Subject: Pomegranate juices and extracts play a role in treating high blood pressure, elevated cholesterol, breast and prostate cancer.
I've never been one for eating pomegranates. Sure they look pretty but they are bothersome and troublesome things. Even you finally get the seeds out and into your mouth it seems that there is more seed than juice. I can't think of the last time that I actually ate a whole one.
Archaeologically pomegranates were one of the first fruits cultivated in the world. Originally domesticated from a wild fruit somewhere between Iraq and Turkey they spread throughout the Middle East in prehistoric times. They figure prominently in all the early religious and medical texts. Current scholars tell us that it was a pomegranate that Eve handed Adam, not an apple.
Current science has shown that there are a great many benefits to these seedy things. It turns out that pomegranates contain polyphenols that are potent antioxidants; three times the antioxidant effect of red wine or green tea.  The effect of these chemicals may provide superprotection against things like heart disease and cancer. Heart Disease prevention trials are underway in Chicago and Cancer intervention studies are underway for prostate cancer out of Los Angeles .
Luckily in the studies people aren't being forced to chew down mouthful after mouthful of seeds. Instead they are using pomegranate juice. The juice is coming from a California manufacturer (see their very nice website at PomWonderful.com). You can find their pomegranate juice at King Soopers. If you are a cheap skate, we've got discount coupons at the office. (75 cents off a bottle)
The research is intriguing. Most of the current research has come from Israel . Michael Aviram and his group in Haifa have published a number of papers. They have shown that pomegranate juice reduces the various parameters that lead to heart disease: it reduces macrophage lipid peroxidation, cholesterol accumulation and the development of atherosclerosis.   
In one of their studies, people with high blood pressure were given daily 50 ml daily “doses” of pomegranate juice for two weeks. They experienced a 36% decrease in Angiotensin Converting Enzyme (ACE) and a resultant 5% drop in systolic blood pressure.  There are about 250 ml in a cup; 50 ml is just a bit less than a ¼ cup per day.
Another Israeli, Dr. Ephraim Lansky has focused on pomegranates effect on cancer. You may recall earlier newsletters in which I extolled the potential roll of raspberries in cancer treatment because they contained large amounts of ellagic acid. In another letter I mentioned Lansky's work because pomegranates turned out to be an excellent source of ellagic acid. It isn't that simple. Pomegranates contain a number of different chemicals which play a roll besides ellagic acid. Pomegranate polyphenols act as aromatase inhibitors blocking the synthesis of estrogen. They are able to inhibit the growth of breast cancer cells. Lansky has tried various extracts: the oil from the seeds, juice, wine and an extract from the pericarp (the thick skin that surrounds the seeds).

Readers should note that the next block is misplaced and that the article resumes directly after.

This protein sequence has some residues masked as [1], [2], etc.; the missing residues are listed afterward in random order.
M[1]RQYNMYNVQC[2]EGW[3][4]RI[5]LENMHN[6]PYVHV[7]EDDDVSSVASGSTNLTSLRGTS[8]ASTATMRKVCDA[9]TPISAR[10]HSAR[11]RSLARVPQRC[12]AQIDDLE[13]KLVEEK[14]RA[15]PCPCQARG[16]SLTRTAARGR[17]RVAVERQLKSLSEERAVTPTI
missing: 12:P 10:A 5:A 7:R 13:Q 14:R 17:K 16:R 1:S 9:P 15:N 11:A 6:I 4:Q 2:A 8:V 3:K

In Lansky's work, the juice was only minimally effective, but fermentation (pomegranate wine) liberated the active chemicals making it very effective.  He is behind the sale of a fermented pomegranate extract called Cardiogranate. Cardiogranate is a mixture of concentrated fermented pomegranate juice, watery extract of organically grown pomegranate peels, concentrated fresh pomegranate juice and honey. It is designed to deliver the antioxidant protective effects of a daily glass of pomegranate juice in just two teaspoons of elixir. You can purchase Cardiogranate and other exotic pomegranate extracts by mail from the http://www.rimonest.com/shop.html .
I am very interested in these products and I expect at some point soon we may start stocking them at the office.
 Gil MI, Tomas-Barberan FA, Hess-Pierce B, Holcroft DM, Kader AAAntioxidant activity of pomegranate juice and its relationship with phenolic composition and processing. J Agric Food Chem. 2000 Oct;48(10):4581-9
 Kaplan M, Hayek T, Raz A, Coleman, Dornfeld L, Vaya J, Aviram M. Pomegranate juice supplementation to atherosclerotic mice reduces macrophage lipid peroxidation, cellular cholesterol accumulation and development of atherosclerosis. Biochemical and Molecular Action of Nutrients May 8, 2001
 Viram M, Dornfeld L, Kaplan M, et al. Pomegranate juice flavonoids inhibit low-density lipoprotein oxidation and cardiovascular diseases: studies in atherosclerotic mice and humans Drugs under experimental and clinical Research Vol XXVIII, NO 2/3 49-62 (2002)
 Aviram M et al. Pomegranate juice consumption reduces oxidative stress, atherogenic modifications to LDL, and platelet aggregation: studies in humans and in atherosclerotic apolipoprotein E-deficient mice. Am J Clin Nutr 2000:71-1062-76
 Aviram M, Dornfeld L, Pomegranate juice consumption inhibits serum angiotensin converting enzyme activity and reduces systolic blood pressure Atherosclerosis 158 (2001) 195-198
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P, Kirby A, Jiang W, Mansel R, Ramachandran C, Rabi T, Kaplan B, Lansky
E. Chemopreventive and adjuvant therapeutic potential of pomegranate (Punica
granatum) for human breast cancer. Breast Cancer Res Treat. 2002 Feb;71(3):203-17.